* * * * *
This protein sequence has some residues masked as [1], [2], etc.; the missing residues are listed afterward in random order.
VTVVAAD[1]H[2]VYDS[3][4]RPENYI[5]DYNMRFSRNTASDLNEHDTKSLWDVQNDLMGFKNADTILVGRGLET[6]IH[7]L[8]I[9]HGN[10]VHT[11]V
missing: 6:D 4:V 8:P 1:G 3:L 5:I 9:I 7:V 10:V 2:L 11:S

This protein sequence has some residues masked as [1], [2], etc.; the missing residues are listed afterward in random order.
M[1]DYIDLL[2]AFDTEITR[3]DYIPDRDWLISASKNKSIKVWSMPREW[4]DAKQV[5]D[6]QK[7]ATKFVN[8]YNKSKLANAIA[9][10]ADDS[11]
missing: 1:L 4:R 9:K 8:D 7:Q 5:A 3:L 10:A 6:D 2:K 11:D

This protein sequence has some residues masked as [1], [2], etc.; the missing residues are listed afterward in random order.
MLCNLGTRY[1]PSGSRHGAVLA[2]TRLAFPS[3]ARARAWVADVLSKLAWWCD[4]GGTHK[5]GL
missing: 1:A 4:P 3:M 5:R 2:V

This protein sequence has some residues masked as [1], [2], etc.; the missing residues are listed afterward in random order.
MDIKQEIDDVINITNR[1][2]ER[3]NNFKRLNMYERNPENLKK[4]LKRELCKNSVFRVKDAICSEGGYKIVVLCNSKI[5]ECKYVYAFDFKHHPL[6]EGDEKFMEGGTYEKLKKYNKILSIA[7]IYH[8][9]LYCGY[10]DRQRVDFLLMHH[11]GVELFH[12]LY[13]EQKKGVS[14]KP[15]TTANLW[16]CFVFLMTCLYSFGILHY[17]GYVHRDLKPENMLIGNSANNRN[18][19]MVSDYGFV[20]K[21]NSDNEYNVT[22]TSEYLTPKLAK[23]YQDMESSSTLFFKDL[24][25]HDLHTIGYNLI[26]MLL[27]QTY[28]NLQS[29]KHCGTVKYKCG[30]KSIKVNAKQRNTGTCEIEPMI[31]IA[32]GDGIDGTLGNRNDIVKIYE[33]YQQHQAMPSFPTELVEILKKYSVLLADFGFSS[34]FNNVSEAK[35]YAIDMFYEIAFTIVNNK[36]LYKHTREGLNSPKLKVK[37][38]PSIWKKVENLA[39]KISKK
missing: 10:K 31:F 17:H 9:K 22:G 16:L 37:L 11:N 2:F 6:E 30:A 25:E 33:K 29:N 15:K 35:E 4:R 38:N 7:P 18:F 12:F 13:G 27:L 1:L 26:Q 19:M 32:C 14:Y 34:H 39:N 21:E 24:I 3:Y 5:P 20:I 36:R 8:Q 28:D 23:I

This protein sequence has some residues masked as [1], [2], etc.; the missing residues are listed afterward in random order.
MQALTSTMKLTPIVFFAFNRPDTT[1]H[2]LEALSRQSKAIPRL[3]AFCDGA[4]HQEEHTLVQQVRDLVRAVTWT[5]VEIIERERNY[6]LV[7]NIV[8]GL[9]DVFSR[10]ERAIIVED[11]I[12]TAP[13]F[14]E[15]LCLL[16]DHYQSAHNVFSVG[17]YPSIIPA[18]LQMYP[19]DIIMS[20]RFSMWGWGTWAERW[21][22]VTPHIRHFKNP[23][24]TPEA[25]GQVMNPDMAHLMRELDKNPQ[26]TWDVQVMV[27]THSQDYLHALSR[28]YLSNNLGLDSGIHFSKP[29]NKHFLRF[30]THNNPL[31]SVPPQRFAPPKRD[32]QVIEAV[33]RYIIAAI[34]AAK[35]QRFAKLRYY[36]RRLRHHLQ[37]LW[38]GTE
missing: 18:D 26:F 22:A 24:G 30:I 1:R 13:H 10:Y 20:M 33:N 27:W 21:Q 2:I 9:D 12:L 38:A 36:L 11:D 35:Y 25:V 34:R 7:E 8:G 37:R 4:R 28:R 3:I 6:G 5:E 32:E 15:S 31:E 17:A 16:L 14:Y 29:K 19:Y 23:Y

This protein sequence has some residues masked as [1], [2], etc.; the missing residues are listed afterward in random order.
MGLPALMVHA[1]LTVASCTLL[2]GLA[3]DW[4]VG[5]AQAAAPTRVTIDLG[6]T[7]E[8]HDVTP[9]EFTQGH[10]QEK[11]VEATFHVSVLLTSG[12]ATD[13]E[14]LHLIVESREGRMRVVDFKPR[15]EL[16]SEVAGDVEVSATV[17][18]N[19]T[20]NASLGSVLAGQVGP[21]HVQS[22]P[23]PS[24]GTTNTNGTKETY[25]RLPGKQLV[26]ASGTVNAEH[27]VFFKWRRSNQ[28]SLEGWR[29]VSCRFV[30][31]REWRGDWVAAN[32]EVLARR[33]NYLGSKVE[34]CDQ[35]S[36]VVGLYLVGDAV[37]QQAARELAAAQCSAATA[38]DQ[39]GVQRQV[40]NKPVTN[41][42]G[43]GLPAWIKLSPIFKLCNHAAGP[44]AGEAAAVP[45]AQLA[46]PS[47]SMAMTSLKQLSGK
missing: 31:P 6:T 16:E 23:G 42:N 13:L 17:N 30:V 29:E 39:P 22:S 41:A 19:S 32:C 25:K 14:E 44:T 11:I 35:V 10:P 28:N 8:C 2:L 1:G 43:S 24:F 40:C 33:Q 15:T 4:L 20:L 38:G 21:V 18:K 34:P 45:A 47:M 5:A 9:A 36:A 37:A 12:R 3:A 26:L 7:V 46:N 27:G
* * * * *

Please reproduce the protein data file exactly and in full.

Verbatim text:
This protein sequence has some residues masked as [1], [2], etc.; the missing residues are listed afterward in random order.
VTVVAAD[1]H[2]VYDS[3][4]RPENYI[5]DYNMRFSRNTASDLNEHDTKSLWDVQNDLMGFKNADTILVGRGLET[6]IH[7]L[8]I[9]HGN[10]VHT[11]V
missing: 6:D 4:V 8:P 1:G 3:L 5:I 9:I 7:V 10:V 2:L 11:S

This protein sequence has some residues masked as [1], [2], etc.; the missing residues are listed afterward in random order.
M[1]DYIDLL[2]AFDTEITR[3]DYIPDRDWLISASKNKSIKVWSMPREW[4]DAKQV[5]D[6]QK[7]ATKFVN[8]YNKSKLANAIA[9][10]ADDS[11]
missing: 1:L 4:R 9:K 8:D 7:Q 5:A 3:L 10:A 6:D 2:K 11:D

This protein sequence has some residues masked as [1], [2], etc.; the missing residues are listed afterward in random order.
MLCNLGTRY[1]PSGSRHGAVLA[2]TRLAFPS[3]ARARAWVADVLSKLAWWCD[4]GGTHK[5]GL
missing: 1:A 4:P 3:M 5:R 2:V

This protein sequence has some residues masked as [1], [2], etc.; the missing residues are listed afterward in random order.
MDIKQEIDDVINITNR[1][2]ER[3]NNFKRLNMYERNPENLKK[4]LKRELCKNSVFRVKDAICSEGGYKIVVLCNSKI[5]ECKYVYAFDFKHHPL[6]EGDEKFMEGGTYEKLKKYNKILSIA[7]IYH[8][9]LYCGY[10]DRQRVDFLLMHH[11]GVELFH[12]LY[13]EQKKGVS[14]KP[15]TTANLW[16]CFVFLMTCLYSFGILHY[17]GYVHRDLKPENMLIGNSANNRN[18][19]MVSDYGFV[20]K[21]NSDNEYNVT[22]TSEYLTPKLAK[23]YQDMESSSTLFFKDL[24][25]HDLHTIGYNLI[26]MLL[27]QTY[28]NLQS[29]KHCGTVKYKCG[30]KSIKVNAKQRNTGTCEIEPMI[31]IA[32]GDGIDGTLGNRNDIVKIYE[33]YQQHQAMPSFPTELVEILKKYSVLLADFGFSS[34]FNNVSEAK[35]YAIDMFYEIAFTIVNNK[36]LYKHTREGLNSPKLKVK[37][38]PSIWKKVENLA[39]KISKK
missing: 10:K 31:F 17:H 9:K 22:G 16:L 37:L 11:N 2:F 6:E 30:A 25:E 33:K 29:N 15:K 35:E 4:R 38:N 7:P 18:F 12:F 13:G 27:L 1:L 26:Q 19:M 32:C 14:Y 34:H 39:N 21:E 24:I 3:Y 5:P 20:I 36:R 8:Q 28:D 23:I

This protein sequence has some residues masked as [1], [2], etc.; the missing residues are listed afterward in random order.
MQALTSTMKLTPIVFFAFNRPDTT[1]H[2]LEALSRQSKAIPRL[3]AFCDGA[4]HQEEHTLVQQVRDLVRAVTWT[5]VEIIERERNY[6]LV[7]NIV[8]GL[9]DVFSR[10]ERAIIVED[11]I[12]TAP[13]F[14]E[15]LCLL[16]DHYQSAHNVFSVG[17]YPSIIPA[18]LQMYP[19]DIIMS[20]RFSMWGWGTWAERW[21][22]VTPHIRHFKNP[23][24]TPEA[25]GQVMNPDMAHLMRELDKNPQ[26]TWDVQVMV[27]THSQDYLHALSR[28]YLSNNLGLDSGIHFSKP[29]NKHFLRF[30]THNNPL[31]SVPPQRFAPPKRD[32]QVIEAV[33]RYIIAAI[34]AAK[35]QRFAKLRYY[36]RRLRHHLQ[37]LW[38]GTE
missing: 18:D 26:F 22:A 24:G 30:I 1:R 13:H 10:Y 20:M 33:N 27:W 21:Q 2:I 9:D 12:L 38:A 36:L 11:D 35:Y 25:V 34:R 7:E 8:G 37:R 4:R 28:R 3:I 6:G 5:E 32:E 15:S 31:E 17:A 16:L 14:Y 29:K 19:Y 23:Y

This protein sequence has some residues masked as [1], [2], etc.; the missing residues are listed afterward in random order.
MGLPALMVHA[1]LTVASCTLL[2]GLA[3]DW[4]VG[5]AQAAAPTRVTIDLG[6]T[7]E[8]HDVTP[9]EFTQGH[10]QEK[11]VEATFHVSVLLTSG[12]ATD[13]E[14]LHLIVESREGRMRVVDFKPR[15]EL[16]SEVAGDVEVSATV[17][18]N[19]T[20]NASLGSVLAGQVGP[21]HVQS[22]P[23]PS[24]GTTNTNGTKETY[25]RLPGKQLV[26]ASGTVNAEH[27]VFFKWRRSNQ[28]SLEGWR[29]VSCRFV[30][31]REWRGDWVAAN[32]EVLARR[33]NYLGSKVE[34]CDQ[35]S[36]VVGLYLVGDAV[37]QQAARELAAAQCSAATA[38]DQ[39]GVQRQV[40]NKPVTN[41][42]G[43]GLPAWIKLSPIFKLCNHAAGP[44]AGEAAAVP[45]AQLA[46]PS[47]SMAMTSLKQLSGK
missing: 31:P 6:T 16:E 23:G 42:N 13:L 17:N 30:V 29:E 39:P 22:S 41:A 19:S 32:C 25:K 14:E 44:T 11:I 35:V 10:P 28:N 8:C 2:L 1:G 43:S 24:F 40:C 33:Q 15:T 4:L 20:L 38:G 21:V 18:K 34:P 45:A 47:M 5:A 9:A 36:A 37:A 12:R 3:A 26:L 7:V 46:N 27:G